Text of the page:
In fact, those key sleep benefits arguably make it the most important part of your day.
This is the reason that poor sleep has been shown to contribute to chronic inflammation, high blood pressure, type II diabetes, heart disease, obesity, certain cancers, depression, and anxiety. It has also been shown to impair cognitive capabilities, inhibit learning, and negatively affect memory.
Like I said – important.
Importance of sunshine
Next up on the list we have sunshine (Mead, 2008; Nair, 2012).
Believe it or not, getting out in the sun is extremely important. See, sunlight is essential to stimulate your production of Vitamin D – and this important mineral has been shown to protect against cancer, heart disease, fractures, muscle wastage, autoimmune diseases, influenza, type II diabetes, and depression.
Obviously, a Vitamin D deficiency increases your risk of each of these.
Interestingly, simply getting out in the sun on a regular basis has also been shown to help fight off feelings of anxiety, and even make you happier.
Walking in sunshine… makes a bit of sense.
The Vitamin D benefits are paramount here – making it integral to health and longevity.
Related Article: 3 Vitamins to Boost Your Immune System Now
Importance of exercise
We have known about the benefits of exercise for decades – but that does not mean that they should not be stated here (Warburton, 2008).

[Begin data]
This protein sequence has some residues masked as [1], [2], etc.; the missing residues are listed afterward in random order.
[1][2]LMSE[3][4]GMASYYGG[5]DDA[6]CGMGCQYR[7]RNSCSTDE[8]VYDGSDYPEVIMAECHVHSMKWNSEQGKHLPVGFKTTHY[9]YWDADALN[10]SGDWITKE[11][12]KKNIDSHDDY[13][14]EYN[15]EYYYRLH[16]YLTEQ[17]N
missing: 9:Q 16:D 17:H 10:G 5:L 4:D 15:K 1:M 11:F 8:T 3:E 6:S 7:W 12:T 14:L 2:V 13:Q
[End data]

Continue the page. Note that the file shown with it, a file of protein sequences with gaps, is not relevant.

First and foremost, exercise has been shown to prevent against practically every disease on the planet, including the common killers, diabetes, heart disease and cancer. It has also been shown to boost mood and prevent depression and anxiety.
Moreover, it can also increase muscle strength, bone density, and functional capacity – all of which allows you to maintain independence for the rest of your life.
Importance of a good diet
And finally, we have food.
Again, one of the more obvious ones, but no less important (Locke, 2018; Spriet, 2019).
Like exercise, poor eating habits have been linked to an increased risk of developing things like heart disease, type II diabetes, and certain cancers. Moreover, poor diet is almost entirely responsible for the obesity epidemic we are currently experiencing across the world.
Lastly, from a performance perspective, the food you eat fuels your exercise habits. If you are not eating appropriately, then your ability to train – and improve – will be suboptimal.
All of which makes diet a key pillar of health.
Setting health and fitness goals
So, we know that these four things are incredibly important for health – but what sort of goals can we set to make sure we optimize them, and boost our health in the process?
Well, I have put together a list of six key goals that successfully address the four pillars outlined above. I would not necessarily focus on all of these at once, but rather pick one and stick with it for 3-4 weeks, before slowly adding in another one.
Within 6 months you should be completely on top of your health.
- Get 7-9 hours of sleep per night: some great ways to help speed this up is to set a consistent sleep routine (where you go to sleep at the same time every night), avoid phone screens and bright lights for an hour before bed, and avoid caffeine after 3pm.
- Get 30 minutes of sunlight per day: this means going for a short walk every single day out in the sunshine. Or, if you have room for it, eating one meal outside each day.
- Get a minimum of 150 minutes aerobic exercise per week: this means going for a 30-60 minute walk, cycle, run, or swim, 2-3 times per week. Also throwing in a couple of 30 minute high intensity interval sessions will be a great way to boost your fitness (and health).